There are those who seek profit, and those who ask
to alter perceptions, to look at a beaded curtain,
see the universe suspended on a shimmering string of light.

Friday, March 5, 2004

The Exit Show — Book Review and Author Interview

Anne F. Walker’s The Exit Show was the first trade poetry collection published by Palimpsest Press and I was pleased to see that it was reviewed on www.danforthreview.com. The review, written by Sarah Bonet, is excerpted below. Sarah Bonet is a poet, and award-winning playwright and screenwriter. The entire review can be read at http://www.danforthreview.com/reviews/poetry/walker.htm.

The Exit Show
Reviewed by Sarah Bonet

Sex, in this book, becomes a vehicle for comprehension. Anne F. Walker’s fourth collection of poetry, The Exit Show, draws on multiple sexual and romantic partners as a way to explore and articulate complex social and poetic forms. Walker’s collection flows easily through a variety of formal and not-so-formal constructions (prose poems, emails, individual lyrics, and lyric suites), tied together by a powerful rhythmic sensibility reminiscent of a jazz drummer.

These varied sensibilities, in which form both echoes and transforms content, illustrate a method of poetic sexual comprehension. The multiplicity of forms evokes a world of shifting connections; they move within and around each other like bodies at a party- touching for a brief transformative moment, discovering a personal, private language, and then breaking away and sending out new tendrils in search of another connection.

Walker is an established Canadian author whose previous books (Into the Peculiar Dark, Pregnant Poems, and Six Months Rent) have examined illness, poverty, pregnancy, and birth, all with a strong presence that expresses the breath of the body in a manner that transcends the pages. As she turns her eye to experimenting with sexual norms (much of the poetry is set in the San Francisco Bay Area... need we say more) she continues to present a tangibly embodied sense of language that is truly breathtaking. This collection won several awards in manuscript form, and clearly pushes Walker’s work past previous thematic and aesthetic boundaries.

Walker’s use of rhythm is also worthy of note. Often, with younger poets, there is a struggle to find a cadence both individual and rhythmically fresh, and this effort to break into a kind of improvisational flow strains the poem. Walker’s cadence, on the other hand, is elegant and sure. She is not trying to do—she simply does. Her linguistic drum solos both serve the poem and elevate it.


The Danforth Review also interviewed Anne. Please see below for a selection. To read the entire interview go to http://www.danforthreview.com/features/interviews/walker.htm.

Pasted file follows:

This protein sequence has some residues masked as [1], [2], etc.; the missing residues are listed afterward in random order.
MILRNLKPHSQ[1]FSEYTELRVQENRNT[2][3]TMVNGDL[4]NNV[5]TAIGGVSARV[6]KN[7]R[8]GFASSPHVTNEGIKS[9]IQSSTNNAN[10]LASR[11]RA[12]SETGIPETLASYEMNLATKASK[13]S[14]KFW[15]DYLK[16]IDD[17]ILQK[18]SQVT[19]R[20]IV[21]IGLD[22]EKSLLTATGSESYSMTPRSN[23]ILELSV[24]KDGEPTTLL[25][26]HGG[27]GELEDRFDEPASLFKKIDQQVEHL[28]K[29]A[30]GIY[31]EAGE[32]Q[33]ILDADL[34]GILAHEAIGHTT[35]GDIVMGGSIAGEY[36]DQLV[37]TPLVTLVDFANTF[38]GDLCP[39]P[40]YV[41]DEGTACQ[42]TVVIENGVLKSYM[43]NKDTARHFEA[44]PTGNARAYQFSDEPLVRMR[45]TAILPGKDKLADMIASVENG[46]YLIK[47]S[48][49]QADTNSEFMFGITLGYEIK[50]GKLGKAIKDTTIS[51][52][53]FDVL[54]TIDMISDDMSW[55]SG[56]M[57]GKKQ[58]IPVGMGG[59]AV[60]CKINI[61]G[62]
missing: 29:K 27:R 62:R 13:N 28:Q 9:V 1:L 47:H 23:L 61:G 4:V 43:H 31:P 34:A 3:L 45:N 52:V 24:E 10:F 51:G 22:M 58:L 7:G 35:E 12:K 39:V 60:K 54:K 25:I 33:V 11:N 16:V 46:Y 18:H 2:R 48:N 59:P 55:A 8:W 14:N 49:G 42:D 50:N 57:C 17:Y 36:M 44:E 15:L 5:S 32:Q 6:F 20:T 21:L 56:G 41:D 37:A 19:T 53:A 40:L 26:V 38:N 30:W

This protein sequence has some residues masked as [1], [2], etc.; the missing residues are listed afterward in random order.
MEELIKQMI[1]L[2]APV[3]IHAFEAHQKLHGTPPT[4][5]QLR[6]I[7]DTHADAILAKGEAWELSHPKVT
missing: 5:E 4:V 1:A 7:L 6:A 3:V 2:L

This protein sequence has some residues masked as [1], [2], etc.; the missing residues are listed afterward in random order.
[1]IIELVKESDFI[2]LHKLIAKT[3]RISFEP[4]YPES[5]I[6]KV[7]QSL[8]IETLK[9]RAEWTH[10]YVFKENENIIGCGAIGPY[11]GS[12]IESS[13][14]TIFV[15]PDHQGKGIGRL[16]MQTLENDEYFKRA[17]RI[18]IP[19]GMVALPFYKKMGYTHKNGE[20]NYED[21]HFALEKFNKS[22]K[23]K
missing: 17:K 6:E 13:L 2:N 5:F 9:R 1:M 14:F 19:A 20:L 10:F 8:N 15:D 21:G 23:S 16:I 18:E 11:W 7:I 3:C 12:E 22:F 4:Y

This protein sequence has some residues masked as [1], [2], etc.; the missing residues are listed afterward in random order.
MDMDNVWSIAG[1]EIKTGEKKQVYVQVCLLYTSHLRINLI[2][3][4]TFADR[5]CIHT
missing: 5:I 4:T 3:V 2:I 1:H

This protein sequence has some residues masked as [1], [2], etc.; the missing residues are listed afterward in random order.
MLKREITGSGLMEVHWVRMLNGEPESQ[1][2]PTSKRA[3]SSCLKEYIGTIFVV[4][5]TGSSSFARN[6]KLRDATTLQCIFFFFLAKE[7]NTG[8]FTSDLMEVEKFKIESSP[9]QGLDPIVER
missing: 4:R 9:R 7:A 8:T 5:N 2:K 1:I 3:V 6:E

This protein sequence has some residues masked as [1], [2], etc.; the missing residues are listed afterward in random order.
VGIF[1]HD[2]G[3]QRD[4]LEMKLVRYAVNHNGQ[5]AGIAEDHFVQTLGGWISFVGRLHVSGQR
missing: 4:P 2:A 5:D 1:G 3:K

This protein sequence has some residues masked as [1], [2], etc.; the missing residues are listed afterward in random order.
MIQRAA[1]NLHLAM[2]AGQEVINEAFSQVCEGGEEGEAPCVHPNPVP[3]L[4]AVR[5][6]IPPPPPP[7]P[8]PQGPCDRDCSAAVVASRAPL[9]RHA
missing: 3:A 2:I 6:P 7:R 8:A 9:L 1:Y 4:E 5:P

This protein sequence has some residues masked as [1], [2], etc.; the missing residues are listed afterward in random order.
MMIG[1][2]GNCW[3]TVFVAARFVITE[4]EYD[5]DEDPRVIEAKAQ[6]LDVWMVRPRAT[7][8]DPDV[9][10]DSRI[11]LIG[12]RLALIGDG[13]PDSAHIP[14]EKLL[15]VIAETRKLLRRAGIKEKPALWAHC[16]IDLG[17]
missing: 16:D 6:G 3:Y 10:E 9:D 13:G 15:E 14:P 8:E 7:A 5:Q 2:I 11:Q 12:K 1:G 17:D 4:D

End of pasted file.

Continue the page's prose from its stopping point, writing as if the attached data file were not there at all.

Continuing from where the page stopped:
Q: Your latest book is THE EXIT SHOW. The back cover says this is a book "about coming to terms with plurality." Maybe you could explain your project here a little?

Anne: Many levels of pluralities are important within The Exit Show. Both the poetic aesthetic and content thematics explore variation. Rather than link myself with one particular school of poetics I utilize fusion. I see value in a tremendous range of forms and explorations. Some of these I practice in The Exit Show. Sometimes I mix and match, and sometimes let the forms stand cohesively within a particular piece. On the large scale this is to do with the varied styles within the collection as a whole: lyric, prose poetry, short stories, email form, and an integrated linguistic montage piece. On the closer-reading scale, tones switch sometimes within individual pieces.

In The Exit Show I played switch with narrative voices, sometimes narrating my own stories, sometimes others’, all using a mix of third person and first person, playing with directive and tense structures, and filtered through imagination. I stay away from autobiography, or its antithesis, as universal rules. A closer-reading scale example of this is in "Retail Slut," where I had the she-character speak in present tense, and the third person narrator speak predominantly from inside the he-character’s perception, and placed that awareness in past tense. A schism then exists between the time each character works within, even when they are in immediate dialogue. The story was based on a real story, but I switched the characters’ genders.
Social and physical landscapes integrate as both are, in human terms, aspects of consciousness. We understand both via our apparatus for comprehension. That which we see may be more descriptive of our tools for interpretation than anything else. This is what I mean by both being tropes of consciousness. When I can link place with motion, and with sound and overlaps, I feel joyous in my craft. I move that way in "start sequence 8. selling a car":

a glide of space above a boxy red jeep cherokee beneath
a white heron slides through air above freeway next to
(you were a bird. you were) next to the estuary

those constant small motions, of the series of docks
in which your boat is tethered, begin to suggest
how delicately (to me briefly, you were the ocean

I worked to develop a way to describe how the delicacy of motion between water and vehicle describe a personal attachment, and doing so with a rhythm that mimics the small waves, with imagery of repetition, and an endless end. The lyric works with elision of time and space, of narratives that overlap simultaneously via parenthetical interjection. I am very interested in temporal dislocation. When consciousness leaps away and returns I wonder how it connects to pluralities in the flow of time.